Friday 5 April 2019

The march of the millenials, bring it on

From my Daily Record column today
THERE have been some stunning sights outside Westminster recently, few of them inspiring.
However, walking across Parliament Square a few weeks ago, paying more attention to my phone than the surroundings, I blundered into one of the climate change school strikes.
The sheer energy, the passion, the justice of what the kids are demanding -that their parents to wake up to the emergency - left me tinged with shame that my generation have not done our duty.
I went to Parliament Square last Friday too, on what should have been a Brexit celebration day but was turned into a Leave means Leave rally against establishment betrayal.
The combination of waxed cotton jackets and the smell of cannabis skunk, the littered beer cans and the Union Flags aloft, made it too easy to dismiss this as an exhibition of fringe English nationalism, with a dark undercurrent of far-right infiltration.
Once these forces are harnessed in England, as they have been in the US, in Hungary and across the western world, politics could go down a dark tunnel.
As the demonstration was going on, Laura Kuenssberg was confronting bumbling populist Boris Johnson about his culpability in unleashing the chaos.
"We're talking in your office while Tommy Robinson is on a stage outside," said Kuenssberg, foreshadowing more than her Brexit Storm documentary, broadcast on Monday.
"Is that who it is?" replied Johnson, clearly caring little about how far the tide runs out from the centre ground.
Who will turn that tide? A 69-year old North Islington socialist who sees himself as more Allende than Attlee? No: the only people who will save us now are the kids.
The name everyone is talking about is Pete Buttigieg (how dare he have a name harder to pronounce than mine?).
He's 37, the eight-year mayor of a small city in the mid-west and a veteran of the Afghan war, and he wants to run for president of the USA in 2020.
If he wins, he'll be the youngest in history.
But Mayor Pete has more government experience than the current president and more executive experience than the vice-president.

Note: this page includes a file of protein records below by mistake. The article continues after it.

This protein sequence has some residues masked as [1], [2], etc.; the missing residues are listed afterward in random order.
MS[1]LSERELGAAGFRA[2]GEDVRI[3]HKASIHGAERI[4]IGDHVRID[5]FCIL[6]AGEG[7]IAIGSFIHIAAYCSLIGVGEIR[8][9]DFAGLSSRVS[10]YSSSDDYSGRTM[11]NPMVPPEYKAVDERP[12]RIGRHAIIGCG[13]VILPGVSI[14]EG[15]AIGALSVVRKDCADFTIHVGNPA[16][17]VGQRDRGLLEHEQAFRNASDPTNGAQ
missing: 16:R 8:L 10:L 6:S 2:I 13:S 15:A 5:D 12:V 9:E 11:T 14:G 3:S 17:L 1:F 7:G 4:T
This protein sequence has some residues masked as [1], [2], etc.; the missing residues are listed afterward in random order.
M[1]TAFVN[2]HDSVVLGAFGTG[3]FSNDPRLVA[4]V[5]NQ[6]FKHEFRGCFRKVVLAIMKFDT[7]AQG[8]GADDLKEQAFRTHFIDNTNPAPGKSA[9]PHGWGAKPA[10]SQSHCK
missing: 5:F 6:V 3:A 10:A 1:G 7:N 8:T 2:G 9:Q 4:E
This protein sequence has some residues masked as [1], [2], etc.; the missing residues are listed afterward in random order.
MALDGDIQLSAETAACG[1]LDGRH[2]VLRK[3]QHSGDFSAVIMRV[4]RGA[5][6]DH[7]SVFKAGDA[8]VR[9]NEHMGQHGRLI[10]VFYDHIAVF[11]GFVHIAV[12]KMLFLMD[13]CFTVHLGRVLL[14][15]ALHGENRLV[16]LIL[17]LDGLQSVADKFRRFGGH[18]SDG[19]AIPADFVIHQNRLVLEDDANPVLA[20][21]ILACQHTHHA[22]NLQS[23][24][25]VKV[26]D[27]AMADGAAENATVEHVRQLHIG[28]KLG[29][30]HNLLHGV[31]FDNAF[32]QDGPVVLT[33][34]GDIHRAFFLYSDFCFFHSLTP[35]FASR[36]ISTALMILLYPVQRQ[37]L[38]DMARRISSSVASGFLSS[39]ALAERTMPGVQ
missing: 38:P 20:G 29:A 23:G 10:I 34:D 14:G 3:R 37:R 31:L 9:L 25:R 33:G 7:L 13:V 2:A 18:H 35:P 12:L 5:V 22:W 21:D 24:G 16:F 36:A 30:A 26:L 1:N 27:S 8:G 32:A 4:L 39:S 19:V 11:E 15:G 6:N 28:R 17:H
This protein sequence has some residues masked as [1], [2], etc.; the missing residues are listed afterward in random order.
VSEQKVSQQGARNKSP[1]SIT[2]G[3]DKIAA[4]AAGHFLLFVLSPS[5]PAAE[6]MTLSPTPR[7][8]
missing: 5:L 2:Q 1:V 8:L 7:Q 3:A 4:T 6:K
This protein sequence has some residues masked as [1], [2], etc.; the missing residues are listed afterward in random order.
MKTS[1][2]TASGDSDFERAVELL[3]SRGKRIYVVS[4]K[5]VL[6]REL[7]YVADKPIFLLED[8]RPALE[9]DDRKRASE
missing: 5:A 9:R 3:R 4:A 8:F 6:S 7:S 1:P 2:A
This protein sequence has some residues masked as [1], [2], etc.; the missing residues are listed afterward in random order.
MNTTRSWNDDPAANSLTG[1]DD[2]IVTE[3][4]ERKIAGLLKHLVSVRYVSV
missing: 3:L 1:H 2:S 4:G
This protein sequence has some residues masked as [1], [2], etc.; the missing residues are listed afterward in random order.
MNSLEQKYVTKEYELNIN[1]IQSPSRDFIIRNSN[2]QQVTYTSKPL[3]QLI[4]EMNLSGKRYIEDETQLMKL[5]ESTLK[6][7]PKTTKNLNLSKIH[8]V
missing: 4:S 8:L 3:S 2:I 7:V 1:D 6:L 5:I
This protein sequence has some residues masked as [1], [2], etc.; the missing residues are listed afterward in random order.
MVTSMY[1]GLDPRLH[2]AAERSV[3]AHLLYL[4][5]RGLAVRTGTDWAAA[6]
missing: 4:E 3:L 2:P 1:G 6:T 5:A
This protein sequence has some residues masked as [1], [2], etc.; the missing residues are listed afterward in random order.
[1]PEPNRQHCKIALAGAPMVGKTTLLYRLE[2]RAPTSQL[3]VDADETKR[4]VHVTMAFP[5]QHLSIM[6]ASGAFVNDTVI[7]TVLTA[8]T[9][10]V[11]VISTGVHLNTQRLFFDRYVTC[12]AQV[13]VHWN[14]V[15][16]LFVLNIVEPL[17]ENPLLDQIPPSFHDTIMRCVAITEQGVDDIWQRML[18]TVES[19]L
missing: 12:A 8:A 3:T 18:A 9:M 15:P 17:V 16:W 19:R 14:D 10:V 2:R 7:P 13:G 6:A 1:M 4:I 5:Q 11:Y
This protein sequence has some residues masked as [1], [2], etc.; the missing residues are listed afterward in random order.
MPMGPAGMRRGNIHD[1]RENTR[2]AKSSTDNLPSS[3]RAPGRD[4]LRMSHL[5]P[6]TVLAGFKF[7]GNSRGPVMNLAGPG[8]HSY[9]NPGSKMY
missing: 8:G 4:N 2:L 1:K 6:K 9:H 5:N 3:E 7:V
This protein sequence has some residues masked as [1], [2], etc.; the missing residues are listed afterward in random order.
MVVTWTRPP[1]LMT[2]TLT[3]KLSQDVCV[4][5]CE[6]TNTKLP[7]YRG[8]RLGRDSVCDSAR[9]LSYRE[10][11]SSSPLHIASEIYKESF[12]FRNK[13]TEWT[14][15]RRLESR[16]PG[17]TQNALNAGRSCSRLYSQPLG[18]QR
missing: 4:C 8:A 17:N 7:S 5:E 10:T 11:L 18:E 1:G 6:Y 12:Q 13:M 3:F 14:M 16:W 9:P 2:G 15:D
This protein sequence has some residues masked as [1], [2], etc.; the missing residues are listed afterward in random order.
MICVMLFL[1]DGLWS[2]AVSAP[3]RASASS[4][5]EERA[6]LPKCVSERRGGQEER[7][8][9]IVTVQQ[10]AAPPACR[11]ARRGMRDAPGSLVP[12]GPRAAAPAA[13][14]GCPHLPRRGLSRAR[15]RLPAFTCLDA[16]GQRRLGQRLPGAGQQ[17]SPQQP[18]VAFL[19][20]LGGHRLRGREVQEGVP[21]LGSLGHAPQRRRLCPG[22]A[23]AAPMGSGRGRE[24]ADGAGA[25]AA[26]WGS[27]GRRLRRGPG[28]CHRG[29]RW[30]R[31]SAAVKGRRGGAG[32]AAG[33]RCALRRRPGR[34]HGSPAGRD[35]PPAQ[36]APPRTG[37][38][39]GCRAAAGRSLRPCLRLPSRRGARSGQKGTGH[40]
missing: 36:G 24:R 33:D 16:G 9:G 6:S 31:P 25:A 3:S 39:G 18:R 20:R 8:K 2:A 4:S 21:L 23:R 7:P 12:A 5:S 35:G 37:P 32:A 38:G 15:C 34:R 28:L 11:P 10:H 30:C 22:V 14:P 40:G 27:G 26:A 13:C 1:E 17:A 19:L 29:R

He told TV host Stephen Colbert that his youth was his reason to run.
He said: "I belong to the school shooting generation - in high school when Columbine happened.
Our generation provided most of the troops after 9/11, we're at the business end of climate change and the first generation ever to make less than their parents.
"No one has more at stake right now than younger people coming up."
Buttigieg is a long shot and could be steamrollered by machine politics, but British political trends tend to follow the US and he's a signal.
Extending the pulse back to Scotland, it is perhaps already too late for the current cadre of change politicians.
The Sturgeons, Robertsons and Wilsons, all veterans of 2014, will always be viewed by the 55 per cent as the torchbearers who tried to sell them short the first time around.
These ambitious politicians have to realise (they probably do), that to succeed, nationalism must not just change but skip a generation too.
The person who wins politics back for the progressives will talk in the language of "we, the people" without leaving half the population grinding at their identity being misappropriated.
We might go to the despairing bottom of the "us and them" tank before resurfacing with leaders who bring together rather than divide.
But if there is hope, it is with young politicians, people the age Sturgeon was when she entered Holyrood 20 years ago.
If you know any, get them to watch Pete Buttigieg. Get them to be Pete Buttigieg.